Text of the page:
Guide to Australian HIV Laws and Policies for Healthcare Professionals
In some instances, post-exposure prophylaxis (PEP) will be appropriate to prevent HIV transmission within 72 hours of exposure to HIV. The National Guidelines for Post-Exposure Prophylaxis after Non-Occupational Exposure to HIV (2016) state:
“These guidelines outline the management of individuals who have been exposed (or suspect they have been exposed) to HIV in non-occupational and occupational settings. There are currently no data from randomised controlled trials of the use of post-exposure prophylaxis (PEP) and evidence for use has been extrapolated from animal data, mother to child transmission, occupational exposure and small prospective studies of PEP regimens in HIV-negative men. Accordingly, assumptions are made about the direction of management.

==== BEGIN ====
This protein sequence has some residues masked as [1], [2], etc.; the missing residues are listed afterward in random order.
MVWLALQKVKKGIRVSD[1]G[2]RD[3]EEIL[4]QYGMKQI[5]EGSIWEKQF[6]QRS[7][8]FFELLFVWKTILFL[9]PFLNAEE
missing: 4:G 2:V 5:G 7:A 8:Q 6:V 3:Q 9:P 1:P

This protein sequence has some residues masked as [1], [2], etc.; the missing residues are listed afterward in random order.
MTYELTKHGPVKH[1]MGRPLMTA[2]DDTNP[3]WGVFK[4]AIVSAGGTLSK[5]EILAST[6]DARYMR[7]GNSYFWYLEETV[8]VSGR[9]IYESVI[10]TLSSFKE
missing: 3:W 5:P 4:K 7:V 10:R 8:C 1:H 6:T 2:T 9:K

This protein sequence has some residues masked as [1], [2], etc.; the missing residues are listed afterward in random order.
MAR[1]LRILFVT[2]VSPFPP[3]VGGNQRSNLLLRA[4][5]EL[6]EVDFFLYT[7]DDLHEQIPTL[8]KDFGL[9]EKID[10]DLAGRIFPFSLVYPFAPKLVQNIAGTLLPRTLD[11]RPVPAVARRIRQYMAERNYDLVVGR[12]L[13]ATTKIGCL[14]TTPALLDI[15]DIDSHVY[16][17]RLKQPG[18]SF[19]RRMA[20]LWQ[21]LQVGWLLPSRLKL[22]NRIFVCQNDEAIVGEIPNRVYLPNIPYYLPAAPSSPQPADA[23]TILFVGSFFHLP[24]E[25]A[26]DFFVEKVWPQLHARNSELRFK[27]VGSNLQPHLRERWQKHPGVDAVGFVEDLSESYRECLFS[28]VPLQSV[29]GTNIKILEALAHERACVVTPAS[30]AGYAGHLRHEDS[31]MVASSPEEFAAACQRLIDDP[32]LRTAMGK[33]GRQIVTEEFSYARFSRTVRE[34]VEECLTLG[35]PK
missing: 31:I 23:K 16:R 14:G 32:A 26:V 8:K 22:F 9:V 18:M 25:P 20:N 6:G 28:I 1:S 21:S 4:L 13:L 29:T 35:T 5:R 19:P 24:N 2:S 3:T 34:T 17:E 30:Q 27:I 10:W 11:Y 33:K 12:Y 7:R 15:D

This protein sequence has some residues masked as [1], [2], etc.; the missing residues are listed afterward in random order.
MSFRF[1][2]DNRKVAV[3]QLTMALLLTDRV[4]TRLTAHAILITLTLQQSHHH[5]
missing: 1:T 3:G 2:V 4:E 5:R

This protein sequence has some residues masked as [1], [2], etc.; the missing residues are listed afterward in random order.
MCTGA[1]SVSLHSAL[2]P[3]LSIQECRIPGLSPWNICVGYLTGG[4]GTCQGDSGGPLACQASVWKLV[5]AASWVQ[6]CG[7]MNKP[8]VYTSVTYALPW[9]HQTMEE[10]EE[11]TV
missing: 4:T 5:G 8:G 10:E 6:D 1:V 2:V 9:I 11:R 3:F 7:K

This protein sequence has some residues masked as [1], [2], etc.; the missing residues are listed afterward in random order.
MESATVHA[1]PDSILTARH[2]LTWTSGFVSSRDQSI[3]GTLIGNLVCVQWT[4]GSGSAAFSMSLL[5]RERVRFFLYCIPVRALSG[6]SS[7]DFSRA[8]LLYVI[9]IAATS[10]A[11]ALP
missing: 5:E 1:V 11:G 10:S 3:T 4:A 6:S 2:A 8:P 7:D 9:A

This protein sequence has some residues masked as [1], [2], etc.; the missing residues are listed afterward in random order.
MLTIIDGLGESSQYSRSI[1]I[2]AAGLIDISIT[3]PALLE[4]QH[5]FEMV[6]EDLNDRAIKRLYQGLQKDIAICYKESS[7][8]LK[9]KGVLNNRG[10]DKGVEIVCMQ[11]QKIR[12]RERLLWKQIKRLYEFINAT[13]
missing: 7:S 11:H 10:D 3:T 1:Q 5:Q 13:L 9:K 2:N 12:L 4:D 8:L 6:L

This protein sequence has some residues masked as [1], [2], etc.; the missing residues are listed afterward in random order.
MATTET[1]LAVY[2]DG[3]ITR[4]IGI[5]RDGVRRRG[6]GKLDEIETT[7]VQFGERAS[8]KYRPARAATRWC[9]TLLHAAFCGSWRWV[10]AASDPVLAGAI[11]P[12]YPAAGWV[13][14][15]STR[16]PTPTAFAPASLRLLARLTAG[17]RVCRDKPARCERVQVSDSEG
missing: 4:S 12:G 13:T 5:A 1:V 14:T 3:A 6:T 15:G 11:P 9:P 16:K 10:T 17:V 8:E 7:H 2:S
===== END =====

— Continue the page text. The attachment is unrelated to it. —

Every presentation for PEP should be assessed on a case-by-case basis, balancing the potential harms and benefits of treatment.”
The guidelines proceed to outline risk and treatment options. In short, PEP should be considered if the potential benefits of treatment are greater than the risks of treatment.
There are no Australian cases establishing a legal duty to offer PEP. However, a person who is not offered PEP and acquires HIV could argue that the clinician has been negligent. The clinician’s failure to follow the national guidelines could be taken into account by a court as evidence that the clinician has breached his or her duty of care in a particular case.
The current PEP Guidelines are available here.